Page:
Parliamentary Committee on Natural Resources and Climate Change has recommended that Aggreko Power Solutions be relieved from the contract of supplying energy in favour of Egenco, a local power generating company.
The committee, which is chaired by Chitipa South legislator Werani Chilenga, made the resolution after meeting officials from the Ministry of Agriculture, Irrigation and Water Development, Electricity Generation Company (Egenco) and Electricity Supply Corporation of Malawi (Escom) over persistent blackouts the country is facing.
The committee members unanimously recommended that the contract for generating electricity using generator sets should be given to Egenco, which has proved that it can manage to execute power generation responsibilities the same way Agrekko does.
Chilenga argued that Aggreko is charging exorbitant prices which have seen Escom draining from its coffers over K675 million per month in power purchase deals. The amount also translates to a payout of over K7 billion by Escom to Aggreko annually.
In an interview on the sidelines of the meeting, Chilenga claimed that Aggreko is charging a lot for services that Egenco would provide at a lower cost if it were to use the same equipment.
The committee summoned the stakeholders in the power generation chain to explain how they are managing electricity issues after renovation of Kamuzu Barrage and having more rains last year.
He said: “As a committee, we feel that since we have a new barrage and we had enough rainfall last year, we should not be having blackouts. We feel that the barrage has not been managed very well hence some of the challenges we are facing.
“We are also concerned with the issue of Aggreko. From our findings, Egenco is capable of doing the work that Aggreko is doing. But Aggreko is expensive as it is charging K202 per kilowatt when Egenco is charging K156. As a committee, we have recommended that this contract of supplying power using gensets should be given to Egenco.”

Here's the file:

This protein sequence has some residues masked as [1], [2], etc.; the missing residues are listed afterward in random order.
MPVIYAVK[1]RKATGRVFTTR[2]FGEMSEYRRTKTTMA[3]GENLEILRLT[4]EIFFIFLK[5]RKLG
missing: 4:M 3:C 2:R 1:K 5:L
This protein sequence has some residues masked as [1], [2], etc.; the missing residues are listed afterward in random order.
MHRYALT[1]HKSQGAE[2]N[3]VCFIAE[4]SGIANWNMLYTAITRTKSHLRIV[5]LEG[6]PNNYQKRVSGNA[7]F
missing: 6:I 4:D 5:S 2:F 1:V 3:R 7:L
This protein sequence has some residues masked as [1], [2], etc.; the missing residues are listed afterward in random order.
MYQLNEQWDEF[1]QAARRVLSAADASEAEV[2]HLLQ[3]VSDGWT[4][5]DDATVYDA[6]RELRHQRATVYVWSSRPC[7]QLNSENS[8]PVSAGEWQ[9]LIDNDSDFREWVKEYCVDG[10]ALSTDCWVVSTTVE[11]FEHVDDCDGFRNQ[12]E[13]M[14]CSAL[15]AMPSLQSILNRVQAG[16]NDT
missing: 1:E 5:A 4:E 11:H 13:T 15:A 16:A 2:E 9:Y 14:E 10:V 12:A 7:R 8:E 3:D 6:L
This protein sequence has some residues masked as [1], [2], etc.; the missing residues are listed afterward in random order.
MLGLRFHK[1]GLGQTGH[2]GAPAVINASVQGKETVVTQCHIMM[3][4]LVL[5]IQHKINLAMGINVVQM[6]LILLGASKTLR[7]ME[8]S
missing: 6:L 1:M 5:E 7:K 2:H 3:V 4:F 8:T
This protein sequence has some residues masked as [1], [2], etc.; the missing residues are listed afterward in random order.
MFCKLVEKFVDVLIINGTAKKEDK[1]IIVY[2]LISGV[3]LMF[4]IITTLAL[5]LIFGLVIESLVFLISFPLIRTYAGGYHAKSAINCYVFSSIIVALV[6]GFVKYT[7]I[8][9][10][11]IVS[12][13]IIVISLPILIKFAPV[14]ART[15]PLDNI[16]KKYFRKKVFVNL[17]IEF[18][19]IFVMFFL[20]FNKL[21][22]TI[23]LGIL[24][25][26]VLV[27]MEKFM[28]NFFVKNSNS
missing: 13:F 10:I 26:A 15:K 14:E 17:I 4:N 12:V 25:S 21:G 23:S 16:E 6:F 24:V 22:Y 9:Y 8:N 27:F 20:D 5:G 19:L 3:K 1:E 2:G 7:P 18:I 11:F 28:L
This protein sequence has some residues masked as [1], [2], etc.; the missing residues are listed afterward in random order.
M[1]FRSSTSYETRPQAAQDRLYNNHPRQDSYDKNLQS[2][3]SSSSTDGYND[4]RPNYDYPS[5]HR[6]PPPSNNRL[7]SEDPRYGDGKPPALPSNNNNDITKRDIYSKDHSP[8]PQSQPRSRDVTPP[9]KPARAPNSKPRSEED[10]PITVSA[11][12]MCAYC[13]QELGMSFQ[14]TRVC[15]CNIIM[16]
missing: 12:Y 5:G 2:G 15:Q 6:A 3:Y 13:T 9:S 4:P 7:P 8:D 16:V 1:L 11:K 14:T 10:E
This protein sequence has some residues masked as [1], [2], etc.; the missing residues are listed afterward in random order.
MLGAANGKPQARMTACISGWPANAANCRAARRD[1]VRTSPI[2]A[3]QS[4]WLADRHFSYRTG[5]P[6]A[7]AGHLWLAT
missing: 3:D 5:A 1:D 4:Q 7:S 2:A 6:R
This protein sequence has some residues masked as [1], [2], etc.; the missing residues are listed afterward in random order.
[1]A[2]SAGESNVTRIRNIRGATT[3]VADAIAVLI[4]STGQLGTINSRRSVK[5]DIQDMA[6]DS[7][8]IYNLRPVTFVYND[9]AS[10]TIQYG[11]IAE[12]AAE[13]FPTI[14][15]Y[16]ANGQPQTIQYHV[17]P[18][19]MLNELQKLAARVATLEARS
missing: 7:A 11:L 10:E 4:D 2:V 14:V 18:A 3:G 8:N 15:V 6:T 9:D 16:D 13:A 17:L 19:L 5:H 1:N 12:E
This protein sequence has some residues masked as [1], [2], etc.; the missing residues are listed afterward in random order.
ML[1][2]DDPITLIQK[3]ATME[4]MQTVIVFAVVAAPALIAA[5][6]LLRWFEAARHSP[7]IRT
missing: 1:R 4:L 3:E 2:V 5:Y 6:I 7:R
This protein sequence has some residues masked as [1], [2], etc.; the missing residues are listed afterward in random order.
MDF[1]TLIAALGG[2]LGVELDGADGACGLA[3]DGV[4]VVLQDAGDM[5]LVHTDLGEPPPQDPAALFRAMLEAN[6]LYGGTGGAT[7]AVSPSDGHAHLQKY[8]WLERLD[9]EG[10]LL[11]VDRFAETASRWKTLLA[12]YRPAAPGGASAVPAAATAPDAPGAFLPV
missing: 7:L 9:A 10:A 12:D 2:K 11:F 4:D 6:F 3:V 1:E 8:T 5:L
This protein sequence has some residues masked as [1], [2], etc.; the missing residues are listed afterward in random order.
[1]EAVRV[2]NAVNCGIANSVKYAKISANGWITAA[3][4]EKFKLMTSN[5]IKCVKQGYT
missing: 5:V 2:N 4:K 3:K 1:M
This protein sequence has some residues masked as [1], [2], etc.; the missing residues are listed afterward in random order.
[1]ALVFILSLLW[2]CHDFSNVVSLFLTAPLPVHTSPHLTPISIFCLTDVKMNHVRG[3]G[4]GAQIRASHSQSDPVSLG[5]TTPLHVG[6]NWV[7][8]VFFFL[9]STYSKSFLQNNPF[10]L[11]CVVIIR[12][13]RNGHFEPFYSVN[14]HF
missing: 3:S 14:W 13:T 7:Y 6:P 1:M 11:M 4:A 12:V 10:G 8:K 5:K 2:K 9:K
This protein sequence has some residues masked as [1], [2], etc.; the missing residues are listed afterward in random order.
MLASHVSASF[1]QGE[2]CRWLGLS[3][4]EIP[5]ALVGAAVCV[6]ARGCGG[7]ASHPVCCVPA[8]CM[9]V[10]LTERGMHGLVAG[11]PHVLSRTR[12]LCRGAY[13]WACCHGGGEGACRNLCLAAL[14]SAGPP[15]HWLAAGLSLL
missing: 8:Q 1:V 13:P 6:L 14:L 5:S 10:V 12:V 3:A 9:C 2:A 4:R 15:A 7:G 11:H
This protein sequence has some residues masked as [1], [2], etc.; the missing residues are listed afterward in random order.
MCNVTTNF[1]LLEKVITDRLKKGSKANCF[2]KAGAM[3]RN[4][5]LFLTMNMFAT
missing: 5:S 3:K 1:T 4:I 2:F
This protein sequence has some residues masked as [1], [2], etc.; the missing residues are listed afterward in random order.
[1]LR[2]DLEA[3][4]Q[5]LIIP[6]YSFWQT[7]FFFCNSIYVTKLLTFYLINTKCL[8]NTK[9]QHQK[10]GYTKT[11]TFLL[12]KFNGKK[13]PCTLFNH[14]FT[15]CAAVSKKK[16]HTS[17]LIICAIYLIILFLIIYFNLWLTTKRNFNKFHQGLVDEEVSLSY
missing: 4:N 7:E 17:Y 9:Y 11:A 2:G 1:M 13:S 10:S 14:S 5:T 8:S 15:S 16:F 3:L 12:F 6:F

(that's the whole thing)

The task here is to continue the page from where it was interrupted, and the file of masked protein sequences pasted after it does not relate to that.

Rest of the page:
When the meeting started, Chilenga told invited guests that the committee wanted to hear from the stakeholders on the current situation bordering on water levels in Lake Malawi and Shire River in relation to intermittent power supply in the country.
He said the World Bank invested $150 million (over K100 billion) for the rehabilitation of the Kamuzu Barrage and management of the Shire River catchment area to control water levels for sustainable power generation.
Ministry of Water Development engineer Tony Nyasulu, who was involved in the renovation of the barrage, said in his presentation that the barrage has aided water levels to rise both in the Shire River and Lake Malawi.
He said: “If we are to compare water levels this year to last year, we note that there is a high level this year. But the difference in recovery is not much.”
Egenco has attributed the low energy production to low water levels, contrary to Nyasulu who ascertained to the committee that water levels have improved.
In an interview, Escom chief executive officer Alexion Chiwaya argued that despite a rise in water levels, the company is still struggling to provide the required power to cater for the growing demand.
He said Escom supplies what it gets from Egenco.
Chiwaya said: “Customers need over 330 megawatts, but Escom is buying less than that. There is a gap of 47 megawatts, which is leading to load shedding. The demand is much higher than supply.
“We need to look at the energy mix and interconnect with other countries so that by 2022, load shedding should get to zero. Going forward to 2030, we will have a lot of surplus because the country will be connected to Zambia and Mozambique.”
While admitting that the water level has risen compared to last year, Egenco chief executive officer William Liabunya said they are generating insufficient power because the company is controlling the flow of water for future use.
He said: “Yes, water levels have risen, but we cannot open the gates. We are looking at how we will manage electricity generation in future.”
According to him, Egenco is banking its hope on the Kammwamba Coal-powered plant whose completion is estimated at K400 million.